Research by Fortinet shows that 74 percent of managers of operational technology (OT) in the industry have had to deal with data leaks in the past twelve months. The observed data leaks resulted in a drop in safety, productivity and turnover, exposure of business-critical data and reputational damage, among other things.
OT stands for the hardware and software used for industrial control systems such as SCADA. These operating systems are the basis for the management of vital infrastructures. Industrial technology is used by companies with facilities that are crucial for the safety and well-being of people. Examples are care institutions, transport companies and energy companies.
According to Fortinet’s survey of 25,000 respondents, OT environments are mainly attacked by malware, phishing, spyware and mobile hacks. Moreover, the attacks appear to be a persistent problem for four reasons. For example, 78 percent of organizations have only a partial overview of the security of their OT, making it difficult to detect aberrant behavior and respond quickly to incidents.
There is also a shortage of security personnel. In addition, 64 percent of all OT managers say they have difficulty keeping up with the latest security developments. Finally, OT network environments are quite complex, as there are between 50 and 500 devices and need to be secured. Many of these devices come from different manufacturers, all of which store different data and require different security configurations. This problem exacerbates the lack of overview and the shortage of staff.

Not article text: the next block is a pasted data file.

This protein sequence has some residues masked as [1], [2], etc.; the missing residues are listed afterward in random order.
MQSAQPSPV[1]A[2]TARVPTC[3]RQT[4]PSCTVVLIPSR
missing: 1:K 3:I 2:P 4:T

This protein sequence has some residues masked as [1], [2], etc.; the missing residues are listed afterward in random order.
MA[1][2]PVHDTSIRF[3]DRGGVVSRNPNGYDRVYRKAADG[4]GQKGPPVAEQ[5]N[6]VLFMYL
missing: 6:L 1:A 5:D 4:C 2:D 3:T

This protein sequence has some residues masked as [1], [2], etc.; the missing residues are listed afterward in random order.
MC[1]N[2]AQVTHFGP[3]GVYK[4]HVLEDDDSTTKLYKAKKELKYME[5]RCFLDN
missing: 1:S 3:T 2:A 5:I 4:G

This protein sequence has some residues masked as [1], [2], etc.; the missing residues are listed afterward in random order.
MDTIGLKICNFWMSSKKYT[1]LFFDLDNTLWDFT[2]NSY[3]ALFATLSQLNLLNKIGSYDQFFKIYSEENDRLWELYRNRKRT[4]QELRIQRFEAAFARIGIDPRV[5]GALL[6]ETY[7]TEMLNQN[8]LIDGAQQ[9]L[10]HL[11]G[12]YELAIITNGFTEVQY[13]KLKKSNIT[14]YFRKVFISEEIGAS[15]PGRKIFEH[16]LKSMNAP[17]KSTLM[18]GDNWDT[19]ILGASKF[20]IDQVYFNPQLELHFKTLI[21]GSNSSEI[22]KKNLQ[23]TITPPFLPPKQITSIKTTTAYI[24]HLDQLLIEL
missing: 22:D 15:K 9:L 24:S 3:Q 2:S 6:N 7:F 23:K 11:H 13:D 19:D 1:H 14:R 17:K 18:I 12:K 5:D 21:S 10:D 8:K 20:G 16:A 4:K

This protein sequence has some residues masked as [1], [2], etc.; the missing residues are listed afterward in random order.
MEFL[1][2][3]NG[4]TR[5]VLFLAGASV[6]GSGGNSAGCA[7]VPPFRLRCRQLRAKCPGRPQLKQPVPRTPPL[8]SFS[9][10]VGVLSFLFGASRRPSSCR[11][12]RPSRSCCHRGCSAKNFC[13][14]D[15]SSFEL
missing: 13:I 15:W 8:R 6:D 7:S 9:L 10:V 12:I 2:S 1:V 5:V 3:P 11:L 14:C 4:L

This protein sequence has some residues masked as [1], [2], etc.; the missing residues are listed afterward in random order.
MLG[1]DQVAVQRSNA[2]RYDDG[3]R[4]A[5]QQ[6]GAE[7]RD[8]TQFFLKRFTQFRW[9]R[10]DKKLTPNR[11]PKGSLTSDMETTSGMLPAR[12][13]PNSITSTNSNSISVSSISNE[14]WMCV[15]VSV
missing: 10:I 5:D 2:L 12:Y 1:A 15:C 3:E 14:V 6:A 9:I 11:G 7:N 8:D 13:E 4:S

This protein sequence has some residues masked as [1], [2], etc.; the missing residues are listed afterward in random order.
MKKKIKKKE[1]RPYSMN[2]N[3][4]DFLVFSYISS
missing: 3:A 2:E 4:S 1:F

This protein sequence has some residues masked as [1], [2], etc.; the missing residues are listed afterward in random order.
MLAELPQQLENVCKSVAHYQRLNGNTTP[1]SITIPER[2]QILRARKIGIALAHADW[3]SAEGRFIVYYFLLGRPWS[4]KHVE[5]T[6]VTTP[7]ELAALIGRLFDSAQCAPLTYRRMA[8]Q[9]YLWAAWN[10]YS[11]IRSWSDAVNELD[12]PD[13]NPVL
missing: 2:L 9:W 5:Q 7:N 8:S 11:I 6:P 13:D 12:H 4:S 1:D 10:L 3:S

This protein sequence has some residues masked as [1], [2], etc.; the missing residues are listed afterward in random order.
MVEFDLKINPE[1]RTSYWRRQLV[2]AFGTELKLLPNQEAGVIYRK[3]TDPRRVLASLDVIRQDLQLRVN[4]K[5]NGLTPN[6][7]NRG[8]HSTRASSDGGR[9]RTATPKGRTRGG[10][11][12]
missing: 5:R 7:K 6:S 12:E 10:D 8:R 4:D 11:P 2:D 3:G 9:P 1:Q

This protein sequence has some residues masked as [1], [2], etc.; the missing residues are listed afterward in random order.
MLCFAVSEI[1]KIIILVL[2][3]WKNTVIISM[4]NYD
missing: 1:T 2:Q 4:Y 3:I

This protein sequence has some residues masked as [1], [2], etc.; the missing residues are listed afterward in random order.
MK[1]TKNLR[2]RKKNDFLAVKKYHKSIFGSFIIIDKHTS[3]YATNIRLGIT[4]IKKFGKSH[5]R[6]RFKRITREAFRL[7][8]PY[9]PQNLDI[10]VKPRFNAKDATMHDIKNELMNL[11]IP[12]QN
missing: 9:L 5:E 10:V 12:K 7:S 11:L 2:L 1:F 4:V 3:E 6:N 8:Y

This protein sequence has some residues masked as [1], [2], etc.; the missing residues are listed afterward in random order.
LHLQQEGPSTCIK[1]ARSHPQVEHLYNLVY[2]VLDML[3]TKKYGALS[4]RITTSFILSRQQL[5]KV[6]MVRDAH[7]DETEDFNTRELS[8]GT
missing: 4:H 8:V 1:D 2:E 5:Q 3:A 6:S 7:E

In its investigation, Fortinet also asked what measures OT managers were planning to take to improve internal security and reduce the risk of downtime due to cyber attacks. Sixty-two percent indicated that their organization plans to significantly increase its security budget this year.
In addition, 70 percent intend to make their CISO responsible for the AT security strategy this year. At the moment, only 9% of all CISOs supervise this security.This news article was automatically translated from Dutch to give Techzine.eu a head start. All news articles after September 1, 2019 are written in native English and NOT translated. All our background stories are written in native English as well. For more information read our launch article.